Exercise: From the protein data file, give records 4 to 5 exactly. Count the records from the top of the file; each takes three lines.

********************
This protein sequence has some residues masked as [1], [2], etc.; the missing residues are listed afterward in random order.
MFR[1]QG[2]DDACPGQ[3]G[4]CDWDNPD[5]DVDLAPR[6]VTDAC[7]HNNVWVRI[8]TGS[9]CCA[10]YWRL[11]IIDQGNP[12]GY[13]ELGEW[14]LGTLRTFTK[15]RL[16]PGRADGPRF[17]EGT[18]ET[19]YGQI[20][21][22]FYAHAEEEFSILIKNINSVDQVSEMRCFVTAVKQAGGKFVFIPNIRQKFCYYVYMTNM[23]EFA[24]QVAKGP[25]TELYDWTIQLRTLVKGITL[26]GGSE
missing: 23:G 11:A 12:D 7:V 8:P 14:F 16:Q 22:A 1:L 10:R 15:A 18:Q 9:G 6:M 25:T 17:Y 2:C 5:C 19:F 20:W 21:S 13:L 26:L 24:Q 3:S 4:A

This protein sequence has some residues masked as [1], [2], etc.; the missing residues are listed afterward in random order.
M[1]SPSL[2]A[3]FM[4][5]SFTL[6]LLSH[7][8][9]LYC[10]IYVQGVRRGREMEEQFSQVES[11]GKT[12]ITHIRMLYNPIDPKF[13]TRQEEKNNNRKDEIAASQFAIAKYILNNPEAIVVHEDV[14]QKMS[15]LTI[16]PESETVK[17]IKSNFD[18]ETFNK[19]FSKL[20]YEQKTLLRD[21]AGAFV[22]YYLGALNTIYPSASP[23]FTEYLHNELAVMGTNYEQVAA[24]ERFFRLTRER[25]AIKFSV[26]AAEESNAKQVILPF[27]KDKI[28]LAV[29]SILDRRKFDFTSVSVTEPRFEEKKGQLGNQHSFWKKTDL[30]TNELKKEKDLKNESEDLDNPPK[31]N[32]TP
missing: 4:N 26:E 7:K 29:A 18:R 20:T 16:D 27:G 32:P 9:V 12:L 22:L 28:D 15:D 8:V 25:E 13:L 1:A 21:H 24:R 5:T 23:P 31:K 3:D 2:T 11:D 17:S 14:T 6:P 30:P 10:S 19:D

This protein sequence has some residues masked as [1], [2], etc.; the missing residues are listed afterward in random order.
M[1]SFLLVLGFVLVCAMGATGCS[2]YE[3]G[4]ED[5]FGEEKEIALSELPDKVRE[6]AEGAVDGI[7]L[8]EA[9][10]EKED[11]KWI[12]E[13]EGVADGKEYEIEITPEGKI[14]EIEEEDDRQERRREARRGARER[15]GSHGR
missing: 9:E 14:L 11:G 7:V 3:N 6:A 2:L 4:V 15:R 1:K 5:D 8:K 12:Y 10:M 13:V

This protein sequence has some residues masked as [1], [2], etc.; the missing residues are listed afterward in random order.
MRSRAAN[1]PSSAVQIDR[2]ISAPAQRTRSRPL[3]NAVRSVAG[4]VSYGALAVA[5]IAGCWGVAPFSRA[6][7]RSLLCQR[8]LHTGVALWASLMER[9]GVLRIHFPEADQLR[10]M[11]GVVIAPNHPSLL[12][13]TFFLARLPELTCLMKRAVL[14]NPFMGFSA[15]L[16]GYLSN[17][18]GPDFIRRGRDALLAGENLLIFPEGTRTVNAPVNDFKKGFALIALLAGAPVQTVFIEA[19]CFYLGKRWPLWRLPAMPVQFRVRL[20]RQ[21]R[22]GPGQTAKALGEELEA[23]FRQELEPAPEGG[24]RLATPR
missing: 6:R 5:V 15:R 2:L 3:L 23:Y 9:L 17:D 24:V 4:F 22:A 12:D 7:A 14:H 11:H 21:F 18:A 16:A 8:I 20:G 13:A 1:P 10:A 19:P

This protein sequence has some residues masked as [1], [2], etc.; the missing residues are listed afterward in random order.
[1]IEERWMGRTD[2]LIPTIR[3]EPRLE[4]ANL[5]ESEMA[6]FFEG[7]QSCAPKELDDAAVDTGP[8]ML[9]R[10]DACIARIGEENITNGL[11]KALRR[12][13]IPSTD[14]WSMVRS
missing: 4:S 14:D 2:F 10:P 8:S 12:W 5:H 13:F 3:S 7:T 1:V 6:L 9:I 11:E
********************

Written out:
This protein sequence has some residues masked as [1], [2], etc.; the missing residues are listed afterward in random order.
MRSRAAN[1]PSSAVQIDR[2]ISAPAQRTRSRPL[3]NAVRSVAG[4]VSYGALAVA[5]IAGCWGVAPFSRA[6][7]RSLLCQR[8]LHTGVALWASLMER[9]GVLRIHFPEADQLR[10]M[11]GVVIAPNHPSLL[12][13]TFFLARLPELTCLMKRAVL[14]NPFMGFSA[15]L[16]GYLSN[17][18]GPDFIRRGRDALLAGENLLIFPEGTRTVNAPVNDFKKGFALIALLAGAPVQTVFIEA[19]CFYLGKRWPLWRLPAMPVQFRVRL[20]RQ[21]R[22]GPGQTAKALGEELEA[23]FRQELEPAPEGG[24]RLATPR
missing: 6:R 5:V 15:R 2:L 3:L 23:Y 9:L 17:D 24:V 4:F 22:A 12:D 7:A 14:H 11:H 21:F 18:A 16:A 8:I 20:G 13:A 1:P 10:A 19:P

This protein sequence has some residues masked as [1], [2], etc.; the missing residues are listed afterward in random order.
[1]IEERWMGRTD[2]LIPTIR[3]EPRLE[4]ANL[5]ESEMA[6]FFEG[7]QSCAPKELDDAAVDTGP[8]ML[9]R[10]DACIARIGEENITNGL[11]KALRR[12][13]IPSTD[14]WSMVRS
missing: 4:S 14:D 2:F 10:P 8:S 12:W 5:H 13:F 3:S 7:T 1:V 6:L 9:I 11:E